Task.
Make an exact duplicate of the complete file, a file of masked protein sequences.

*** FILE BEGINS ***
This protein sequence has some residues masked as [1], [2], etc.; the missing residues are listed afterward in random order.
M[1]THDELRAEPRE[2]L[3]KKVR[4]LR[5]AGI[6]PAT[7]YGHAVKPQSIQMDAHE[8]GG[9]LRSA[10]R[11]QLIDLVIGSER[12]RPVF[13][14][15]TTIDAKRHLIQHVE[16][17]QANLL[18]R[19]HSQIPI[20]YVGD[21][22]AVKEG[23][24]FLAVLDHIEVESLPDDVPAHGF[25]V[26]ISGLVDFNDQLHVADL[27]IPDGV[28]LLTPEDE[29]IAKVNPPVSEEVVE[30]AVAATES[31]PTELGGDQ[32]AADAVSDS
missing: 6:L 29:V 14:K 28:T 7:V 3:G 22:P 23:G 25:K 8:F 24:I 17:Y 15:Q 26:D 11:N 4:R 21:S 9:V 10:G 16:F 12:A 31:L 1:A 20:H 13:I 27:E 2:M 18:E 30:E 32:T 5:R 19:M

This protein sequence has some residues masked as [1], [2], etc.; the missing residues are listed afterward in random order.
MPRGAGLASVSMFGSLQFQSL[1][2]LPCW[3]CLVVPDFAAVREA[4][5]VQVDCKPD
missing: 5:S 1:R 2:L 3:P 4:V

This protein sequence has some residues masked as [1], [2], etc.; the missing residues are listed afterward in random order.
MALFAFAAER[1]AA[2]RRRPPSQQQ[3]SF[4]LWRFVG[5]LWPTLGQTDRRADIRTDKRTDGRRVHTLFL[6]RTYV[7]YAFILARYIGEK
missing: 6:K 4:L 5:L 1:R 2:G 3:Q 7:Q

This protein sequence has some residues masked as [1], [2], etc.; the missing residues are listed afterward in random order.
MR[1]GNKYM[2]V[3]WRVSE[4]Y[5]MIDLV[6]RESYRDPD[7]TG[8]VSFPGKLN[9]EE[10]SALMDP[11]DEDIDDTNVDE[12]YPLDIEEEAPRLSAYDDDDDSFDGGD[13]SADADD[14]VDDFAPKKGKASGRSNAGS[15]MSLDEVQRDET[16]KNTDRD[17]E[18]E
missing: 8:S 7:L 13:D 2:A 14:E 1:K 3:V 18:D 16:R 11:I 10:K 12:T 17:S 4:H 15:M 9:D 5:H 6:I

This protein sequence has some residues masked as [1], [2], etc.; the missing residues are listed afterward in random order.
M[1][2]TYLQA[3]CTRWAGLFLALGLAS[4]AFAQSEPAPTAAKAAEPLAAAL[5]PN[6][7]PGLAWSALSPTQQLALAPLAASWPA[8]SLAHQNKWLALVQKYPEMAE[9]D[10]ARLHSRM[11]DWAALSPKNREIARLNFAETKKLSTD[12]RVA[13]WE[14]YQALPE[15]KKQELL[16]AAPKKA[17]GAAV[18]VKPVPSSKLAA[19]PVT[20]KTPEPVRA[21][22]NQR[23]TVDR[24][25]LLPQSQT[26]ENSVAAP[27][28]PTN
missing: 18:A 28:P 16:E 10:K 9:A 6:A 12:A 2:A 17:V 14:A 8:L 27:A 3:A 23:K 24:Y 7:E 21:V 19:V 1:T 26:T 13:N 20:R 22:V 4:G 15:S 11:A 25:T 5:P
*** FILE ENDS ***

This protein sequence has some residues masked as [1], [2], etc.; the missing residues are listed afterward in random order.
M[1]THDELRAEPRE[2]L[3]KKVR[4]LR[5]AGI[6]PAT[7]YGHAVKPQSIQMDAHE[8]GG[9]LRSA[10]R[11]QLIDLVIGSER[12]RPVF[13][14][15]TTIDAKRHLIQHVE[16][17]QANLL[18]R[19]HSQIPI[20]YVGD[21][22]AVKEG[23][24]FLAVLDHIEVESLPDDVPAHGF[25]V[26]ISGLVDFNDQLHVADL[27]IPDGV[28]LLTPEDE[29]IAKVNPPVSEEVVE[30]AVAATES[31]PTELGGDQ[32]AADAVSDS
missing: 6:L 29:V 14:K 28:T 7:V 3:G 22:P 23:G 25:K 8:F 24:I 17:Y 15:Q 26:D 11:N 4:R 21:S 9:V 10:G 16:F 12:A 31:L 1:A 20:H 13:I 27:E 2:M 18:E 30:E 32:T 5:R 19:M

This protein sequence has some residues masked as [1], [2], etc.; the missing residues are listed afterward in random order.
MPRGAGLASVSMFGSLQFQSL[1][2]LPCW[3]CLVVPDFAAVREA[4][5]VQVDCKPD
missing: 5:S 1:R 2:L 3:P 4:V

This protein sequence has some residues masked as [1], [2], etc.; the missing residues are listed afterward in random order.
MALFAFAAER[1]AA[2]RRRPPSQQQ[3]SF[4]LWRFVG[5]LWPTLGQTDRRADIRTDKRTDGRRVHTLFL[6]RTYV[7]YAFILARYIGEK
missing: 6:K 4:L 5:L 1:R 2:G 3:Q 7:Q

This protein sequence has some residues masked as [1], [2], etc.; the missing residues are listed afterward in random order.
MR[1]GNKYM[2]V[3]WRVSE[4]Y[5]MIDLV[6]RESYRDPD[7]TG[8]VSFPGKLN[9]EE[10]SALMDP[11]DEDIDDTNVDE[12]YPLDIEEEAPRLSAYDDDDDSFDGGD[13]SADADD[14]VDDFAPKKGKASGRSNAGS[15]MSLDEVQRDET[16]KNTDRD[17]E[18]E
missing: 8:S 7:L 13:D 2:A 14:E 1:K 3:V 18:D 16:R 11:I 10:K 12:T 17:S 4:H 15:M 9:D 5:H 6:I

This protein sequence has some residues masked as [1], [2], etc.; the missing residues are listed afterward in random order.
M[1][2]TYLQA[3]CTRWAGLFLALGLAS[4]AFAQSEPAPTAAKAAEPLAAAL[5]PN[6][7]PGLAWSALSPTQQLALAPLAASWPA[8]SLAHQNKWLALVQKYPEMAE[9]D[10]ARLHSRM[11]DWAALSPKNREIARLNFAETKKLSTD[12]RVA[13]WE[14]YQALPE[15]KKQELL[16]AAPKKA[17]GAAV[18]VKPVPSSKLAA[19]PVT[20]KTPEPVRA[21][22]NQR[23]TVDR[24][25]LLPQSQT[26]ENSVAAP[27][28]PTN
missing: 18:A 28:P 16:E 10:K 9:A 6:A 12:A 2:A 17:V 14:A 8:L 27:A 3:A 23:K 24:Y 7:E 21:V 19:V 1:T 26:T 13:N 20:R 22:V 4:G 15:S 11:A 25:T 5:P